nOver at the IdeaPort blog, Roger Dennis points to a Long Now Foundation podcast from Philip Tetlock, who explains how people making predictions about the future can be divided into two separate camps: foxes and hedgehogs. Within any organization, a change in the mix of foxes and hedgehogs can lead to widely differing views about the future:
“[Philip Tetlock] categorises experts intontwo camps: foxes and hedgehogs. Foxes have many tricks (i.e. expertsnthat cover broad areas) while a hedgehog has but one trick (i.e. a deepnsubject matter expert).
Tetlock examines the accuracy of thesentwo groups across a range of different criteria. It’s fascinating, andnespecially relevant for my work on the Technology Futures programme.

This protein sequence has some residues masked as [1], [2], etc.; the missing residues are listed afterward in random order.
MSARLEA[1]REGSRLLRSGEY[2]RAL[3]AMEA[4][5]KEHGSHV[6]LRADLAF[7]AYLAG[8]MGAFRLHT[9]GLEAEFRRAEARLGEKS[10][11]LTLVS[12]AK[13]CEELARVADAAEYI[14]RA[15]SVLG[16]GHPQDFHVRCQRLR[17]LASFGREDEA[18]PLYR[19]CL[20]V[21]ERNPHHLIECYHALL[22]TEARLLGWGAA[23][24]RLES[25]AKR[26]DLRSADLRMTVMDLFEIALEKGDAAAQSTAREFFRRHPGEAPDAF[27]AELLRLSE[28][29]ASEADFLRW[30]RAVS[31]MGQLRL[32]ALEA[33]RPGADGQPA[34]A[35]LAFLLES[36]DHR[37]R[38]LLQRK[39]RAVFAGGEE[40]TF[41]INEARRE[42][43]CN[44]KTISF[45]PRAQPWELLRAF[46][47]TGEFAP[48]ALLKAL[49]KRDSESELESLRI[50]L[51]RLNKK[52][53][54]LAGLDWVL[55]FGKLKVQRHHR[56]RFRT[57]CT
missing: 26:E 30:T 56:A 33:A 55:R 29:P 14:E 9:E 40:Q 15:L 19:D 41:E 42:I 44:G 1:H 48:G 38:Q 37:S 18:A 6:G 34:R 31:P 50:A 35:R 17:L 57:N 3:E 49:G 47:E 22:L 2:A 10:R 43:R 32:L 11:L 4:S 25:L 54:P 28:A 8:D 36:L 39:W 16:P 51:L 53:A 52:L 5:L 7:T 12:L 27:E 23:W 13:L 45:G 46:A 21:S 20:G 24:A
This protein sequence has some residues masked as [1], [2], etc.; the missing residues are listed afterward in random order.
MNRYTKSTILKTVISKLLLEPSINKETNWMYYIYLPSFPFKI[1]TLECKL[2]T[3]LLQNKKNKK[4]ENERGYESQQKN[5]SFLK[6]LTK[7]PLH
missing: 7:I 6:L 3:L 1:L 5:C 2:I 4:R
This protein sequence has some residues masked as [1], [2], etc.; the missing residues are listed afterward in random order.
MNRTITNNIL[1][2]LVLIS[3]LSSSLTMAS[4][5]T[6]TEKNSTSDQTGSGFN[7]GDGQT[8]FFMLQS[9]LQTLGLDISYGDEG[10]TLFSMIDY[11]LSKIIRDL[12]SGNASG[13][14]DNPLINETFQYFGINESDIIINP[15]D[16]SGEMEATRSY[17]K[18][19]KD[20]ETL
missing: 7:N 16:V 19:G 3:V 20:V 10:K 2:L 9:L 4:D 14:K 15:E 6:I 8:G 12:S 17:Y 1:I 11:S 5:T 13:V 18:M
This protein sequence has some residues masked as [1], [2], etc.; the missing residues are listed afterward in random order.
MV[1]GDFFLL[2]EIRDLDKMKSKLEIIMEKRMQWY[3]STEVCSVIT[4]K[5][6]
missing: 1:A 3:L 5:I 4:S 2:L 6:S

We’ve found that the mix of foxes and hedgehogs in any one large group can dramatically alter the buzz of an event.
Asna sidenote Tetlock has been quite clever in selecting the two animalsnuse as illustrations. The imagery behind the choice is strong, and youncould conceivably label someone a hedgehog without incurring theirnwrath. After all, rolling into a spiky ball is quite clever. You couldnnot really say the same if you labeled someone a slug, a flatworm or a hagfish (despite the fact that a hagfish has a couple of neat tricks too)…”
Transfer of learning is a concept that should be top-of-mind when planning any learning and development program. Why? In a perfect world, the billions of dollars organizations collectively spend every […]